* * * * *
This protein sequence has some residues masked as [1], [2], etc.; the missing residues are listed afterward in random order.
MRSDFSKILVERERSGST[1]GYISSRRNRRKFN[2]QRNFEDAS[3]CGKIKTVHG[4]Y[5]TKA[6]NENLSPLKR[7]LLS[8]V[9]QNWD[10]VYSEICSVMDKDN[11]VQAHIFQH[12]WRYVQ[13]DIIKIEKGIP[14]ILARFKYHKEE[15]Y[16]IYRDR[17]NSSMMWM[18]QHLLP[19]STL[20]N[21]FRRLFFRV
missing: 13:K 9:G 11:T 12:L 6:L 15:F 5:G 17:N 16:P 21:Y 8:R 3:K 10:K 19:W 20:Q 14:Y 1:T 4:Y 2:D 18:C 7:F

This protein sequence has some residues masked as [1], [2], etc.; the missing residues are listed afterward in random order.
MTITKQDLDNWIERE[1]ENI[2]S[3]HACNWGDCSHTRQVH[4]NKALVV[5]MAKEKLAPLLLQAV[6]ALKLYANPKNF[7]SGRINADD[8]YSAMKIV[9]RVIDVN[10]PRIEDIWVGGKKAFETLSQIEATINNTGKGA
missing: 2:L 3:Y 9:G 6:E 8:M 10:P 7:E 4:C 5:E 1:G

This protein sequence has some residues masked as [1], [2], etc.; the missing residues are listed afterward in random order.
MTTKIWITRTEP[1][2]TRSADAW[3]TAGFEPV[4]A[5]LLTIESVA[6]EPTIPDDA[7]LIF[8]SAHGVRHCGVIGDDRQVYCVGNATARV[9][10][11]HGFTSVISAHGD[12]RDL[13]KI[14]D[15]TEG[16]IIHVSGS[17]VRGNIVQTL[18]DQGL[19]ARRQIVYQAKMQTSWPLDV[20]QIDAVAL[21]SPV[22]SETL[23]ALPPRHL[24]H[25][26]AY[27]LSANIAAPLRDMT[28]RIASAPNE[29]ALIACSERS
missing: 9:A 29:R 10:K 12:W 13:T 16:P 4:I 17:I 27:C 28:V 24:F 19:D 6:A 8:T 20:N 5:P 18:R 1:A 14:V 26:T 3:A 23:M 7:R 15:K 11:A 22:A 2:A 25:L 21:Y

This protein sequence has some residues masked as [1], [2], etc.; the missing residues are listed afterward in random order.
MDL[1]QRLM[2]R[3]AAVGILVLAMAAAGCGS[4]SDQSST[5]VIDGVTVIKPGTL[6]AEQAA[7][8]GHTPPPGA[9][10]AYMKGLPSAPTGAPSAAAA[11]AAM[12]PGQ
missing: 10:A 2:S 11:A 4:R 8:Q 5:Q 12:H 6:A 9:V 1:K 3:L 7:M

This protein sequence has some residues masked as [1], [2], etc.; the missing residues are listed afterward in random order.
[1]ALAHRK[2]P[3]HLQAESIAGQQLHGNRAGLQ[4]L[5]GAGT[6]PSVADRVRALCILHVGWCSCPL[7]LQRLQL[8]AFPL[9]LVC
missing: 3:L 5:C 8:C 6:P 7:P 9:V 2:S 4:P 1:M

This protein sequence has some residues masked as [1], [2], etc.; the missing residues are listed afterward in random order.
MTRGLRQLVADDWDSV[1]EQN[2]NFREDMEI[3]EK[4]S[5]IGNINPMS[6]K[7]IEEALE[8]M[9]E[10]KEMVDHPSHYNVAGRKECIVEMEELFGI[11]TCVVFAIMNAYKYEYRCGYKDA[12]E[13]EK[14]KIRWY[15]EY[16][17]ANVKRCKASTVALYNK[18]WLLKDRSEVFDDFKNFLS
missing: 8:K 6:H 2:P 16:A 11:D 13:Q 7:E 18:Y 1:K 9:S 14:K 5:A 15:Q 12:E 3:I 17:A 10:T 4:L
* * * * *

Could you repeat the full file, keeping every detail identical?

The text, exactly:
This protein sequence has some residues masked as [1], [2], etc.; the missing residues are listed afterward in random order.
MRSDFSKILVERERSGST[1]GYISSRRNRRKFN[2]QRNFEDAS[3]CGKIKTVHG[4]Y[5]TKA[6]NENLSPLKR[7]LLS[8]V[9]QNWD[10]VYSEICSVMDKDN[11]VQAHIFQH[12]WRYVQ[13]DIIKIEKGIP[14]ILARFKYHKEE[15]Y[16]IYRDR[17]NSSMMWM[18]QHLLP[19]STL[20]N[21]FRRLFFRV
missing: 13:K 9:G 11:T 12:L 6:L 15:F 5:G 17:N 16:P 21:Y 8:R 3:K 10:K 19:W 20:Q 14:Y 1:T 4:Y 2:D 18:C 7:F

This protein sequence has some residues masked as [1], [2], etc.; the missing residues are listed afterward in random order.
MTITKQDLDNWIERE[1]ENI[2]S[3]HACNWGDCSHTRQVH[4]NKALVV[5]MAKEKLAPLLLQAV[6]ALKLYANPKNF[7]SGRINADD[8]YSAMKIV[9]RVIDVN[10]PRIEDIWVGGKKAFETLSQIEATINNTGKGA
missing: 2:L 3:Y 9:G 6:E 8:M 10:P 7:E 4:C 5:E 1:G

This protein sequence has some residues masked as [1], [2], etc.; the missing residues are listed afterward in random order.
MTTKIWITRTEP[1][2]TRSADAW[3]TAGFEPV[4]A[5]LLTIESVA[6]EPTIPDDA[7]LIF[8]SAHGVRHCGVIGDDRQVYCVGNATARV[9][10][11]HGFTSVISAHGD[12]RDL[13]KI[14]D[15]TEG[16]IIHVSGS[17]VRGNIVQTL[18]DQGL[19]ARRQIVYQAKMQTSWPLDV[20]QIDAVAL[21]SPV[22]SETL[23]ALPPRHL[24]H[25][26]AY[27]LSANIAAPLRDMT[28]RIASAPNE[29]ALIACSERS
missing: 9:A 29:R 10:K 12:W 13:T 16:P 4:I 17:I 27:C 28:V 24:F 19:D 6:A 8:T 20:N 5:P 18:R 1:A 14:V 26:T 3:A 23:M 7:R 15:K 11:A 22:A 2:A 25:L 21:Y

This protein sequence has some residues masked as [1], [2], etc.; the missing residues are listed afterward in random order.
MDL[1]QRLM[2]R[3]AAVGILVLAMAAAGCGS[4]SDQSST[5]VIDGVTVIKPGTL[6]AEQAA[7][8]GHTPPPGA[9][10]AYMKGLPSAPTGAPSAAAA[11]AAM[12]PGQ
missing: 10:A 2:S 11:A 4:R 8:Q 5:Q 12:H 6:A 9:V 1:K 3:L 7:M

This protein sequence has some residues masked as [1], [2], etc.; the missing residues are listed afterward in random order.
[1]ALAHRK[2]P[3]HLQAESIAGQQLHGNRAGLQ[4]L[5]GAGT[6]PSVADRVRALCILHVGWCSCPL[7]LQRLQL[8]AFPL[9]LVC
missing: 3:L 5:C 8:C 6:P 7:P 9:V 2:S 4:P 1:M

This protein sequence has some residues masked as [1], [2], etc.; the missing residues are listed afterward in random order.
MTRGLRQLVADDWDSV[1]EQN[2]NFREDMEI[3]EK[4]S[5]IGNINPMS[6]K[7]IEEALE[8]M[9]E[10]KEMVDHPSHYNVAGRKECIVEMEELFGI[11]TCVVFAIMNAYKYEYRCGYKDA[12]E[13]EK[14]KIRWY[15]EY[16][17]ANVKRCKASTVALYNK[18]WLLKDRSEVFDDFKNFLS
missing: 8:K 6:H 2:P 16:A 11:D 13:Q 7:E 18:Y 1:K 9:S 14:K 5:A 15:Q 12:E 3:I 17:A 10:T 4:L